judging


From The Collaborative International Dictionary of English v.0.48:

Judge \Judge\, v. i. [imp. & p. p. Judged (j[u^]jd); p. pr. &
   vb. n. Judging.] [OE. jugen, OF. jugier, F. juger, L.
   judicare, fr. judex judge; jus law or right + dicare to
   proclaim, pronounce, akin to dicere to say. See Just, a.,
   and Diction, and cf. Judicial.]
   [1913 Webster]
   1. To hear and determine, as in causes on trial; to decide as
      a judge; to give judgment; to pass sentence.
      [1913 Webster]

            The Lord judge between thee and me.   --Gen. xvi. 5.
      [1913 Webster]

            Father, who art judge
            Of all things made, and judgest only right!
                                                  --Milton.
      [1913 Webster]

   2. To assume the right to pass judgment on another; to sit in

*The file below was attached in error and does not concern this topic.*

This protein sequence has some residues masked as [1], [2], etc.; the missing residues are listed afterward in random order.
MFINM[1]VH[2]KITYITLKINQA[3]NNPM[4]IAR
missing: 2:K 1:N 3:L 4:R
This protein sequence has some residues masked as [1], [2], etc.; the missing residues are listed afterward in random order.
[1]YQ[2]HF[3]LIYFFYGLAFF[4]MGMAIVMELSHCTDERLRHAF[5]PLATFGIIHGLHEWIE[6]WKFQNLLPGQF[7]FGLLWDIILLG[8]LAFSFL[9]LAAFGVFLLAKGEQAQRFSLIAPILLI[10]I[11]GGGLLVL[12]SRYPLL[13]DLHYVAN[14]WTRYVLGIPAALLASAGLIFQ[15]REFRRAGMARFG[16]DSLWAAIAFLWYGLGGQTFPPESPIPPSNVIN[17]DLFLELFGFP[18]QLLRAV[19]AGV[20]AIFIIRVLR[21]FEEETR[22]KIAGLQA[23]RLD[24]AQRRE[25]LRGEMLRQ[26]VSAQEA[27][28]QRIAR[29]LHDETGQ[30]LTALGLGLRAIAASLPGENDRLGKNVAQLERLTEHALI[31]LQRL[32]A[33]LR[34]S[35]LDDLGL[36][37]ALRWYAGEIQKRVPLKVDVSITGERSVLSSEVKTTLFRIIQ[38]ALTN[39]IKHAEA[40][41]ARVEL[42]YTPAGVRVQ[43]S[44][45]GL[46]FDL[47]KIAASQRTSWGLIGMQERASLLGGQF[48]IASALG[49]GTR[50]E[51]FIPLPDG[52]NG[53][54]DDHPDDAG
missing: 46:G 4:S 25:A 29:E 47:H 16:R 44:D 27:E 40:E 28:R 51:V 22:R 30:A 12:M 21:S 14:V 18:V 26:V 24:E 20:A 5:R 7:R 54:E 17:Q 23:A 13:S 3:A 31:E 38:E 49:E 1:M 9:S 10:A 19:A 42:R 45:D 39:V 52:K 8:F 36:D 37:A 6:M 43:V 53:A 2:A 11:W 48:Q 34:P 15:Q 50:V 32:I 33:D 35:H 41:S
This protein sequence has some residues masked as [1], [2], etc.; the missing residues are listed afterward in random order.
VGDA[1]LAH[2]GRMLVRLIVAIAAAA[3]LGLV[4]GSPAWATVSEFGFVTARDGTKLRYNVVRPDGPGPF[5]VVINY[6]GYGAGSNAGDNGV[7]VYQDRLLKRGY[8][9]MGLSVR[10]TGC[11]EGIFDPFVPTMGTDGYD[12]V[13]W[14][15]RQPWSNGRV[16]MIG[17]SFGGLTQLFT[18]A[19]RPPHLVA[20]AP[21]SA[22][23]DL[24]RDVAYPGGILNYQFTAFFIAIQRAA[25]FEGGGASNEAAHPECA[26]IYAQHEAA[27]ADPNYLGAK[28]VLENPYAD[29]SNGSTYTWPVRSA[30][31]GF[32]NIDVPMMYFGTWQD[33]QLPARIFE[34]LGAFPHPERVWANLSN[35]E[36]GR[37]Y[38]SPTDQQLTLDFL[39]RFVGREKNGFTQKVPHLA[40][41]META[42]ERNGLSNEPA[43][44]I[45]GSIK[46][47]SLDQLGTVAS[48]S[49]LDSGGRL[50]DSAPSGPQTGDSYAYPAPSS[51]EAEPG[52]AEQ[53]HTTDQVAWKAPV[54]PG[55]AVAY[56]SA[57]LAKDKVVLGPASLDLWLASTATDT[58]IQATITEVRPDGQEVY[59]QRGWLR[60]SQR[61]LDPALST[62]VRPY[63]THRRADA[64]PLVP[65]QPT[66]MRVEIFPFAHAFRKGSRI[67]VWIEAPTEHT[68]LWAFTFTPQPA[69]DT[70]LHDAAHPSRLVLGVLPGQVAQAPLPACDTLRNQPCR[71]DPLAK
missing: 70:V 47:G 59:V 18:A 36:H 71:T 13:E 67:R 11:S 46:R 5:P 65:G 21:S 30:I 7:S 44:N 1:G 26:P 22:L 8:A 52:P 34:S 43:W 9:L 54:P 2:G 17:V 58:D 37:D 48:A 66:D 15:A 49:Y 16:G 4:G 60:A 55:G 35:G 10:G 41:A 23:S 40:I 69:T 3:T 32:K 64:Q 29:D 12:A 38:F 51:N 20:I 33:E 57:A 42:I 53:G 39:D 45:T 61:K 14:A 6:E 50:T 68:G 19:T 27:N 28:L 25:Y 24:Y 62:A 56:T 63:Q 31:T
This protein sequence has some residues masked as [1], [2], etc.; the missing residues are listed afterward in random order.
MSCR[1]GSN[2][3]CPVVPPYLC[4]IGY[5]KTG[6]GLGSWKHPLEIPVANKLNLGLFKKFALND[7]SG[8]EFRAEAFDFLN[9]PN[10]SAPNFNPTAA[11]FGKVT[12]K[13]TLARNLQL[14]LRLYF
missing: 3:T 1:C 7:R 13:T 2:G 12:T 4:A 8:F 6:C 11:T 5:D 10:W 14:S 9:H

judgment or commendation; to criticise or pass adverse
      judgment upon others. See Judge, v. t., 3.
      [1913 Webster]

            Forbear to judge, for we are sinners all. --Shak.
      [1913 Webster]

   3. To compare facts or ideas, and perceive their relations
      and attributes, and thus distinguish truth from falsehood;
      to determine; to discern; to distinguish; to form an
      opinion about.
      [1913 Webster]

            Judge not according to the appearance. --John vii.
                                                  24.
      [1913 Webster]

            She is wise if I can judge of her.    --Shak.
      [1913 Webster]
.

From The Collaborative International Dictionary of English v.0.48:

judging \judging\ n.
   The cognitive process of reaching a decision or drawing
   conclusions.

   Syn: judgment, judgement.
        [WordNet 1.5]
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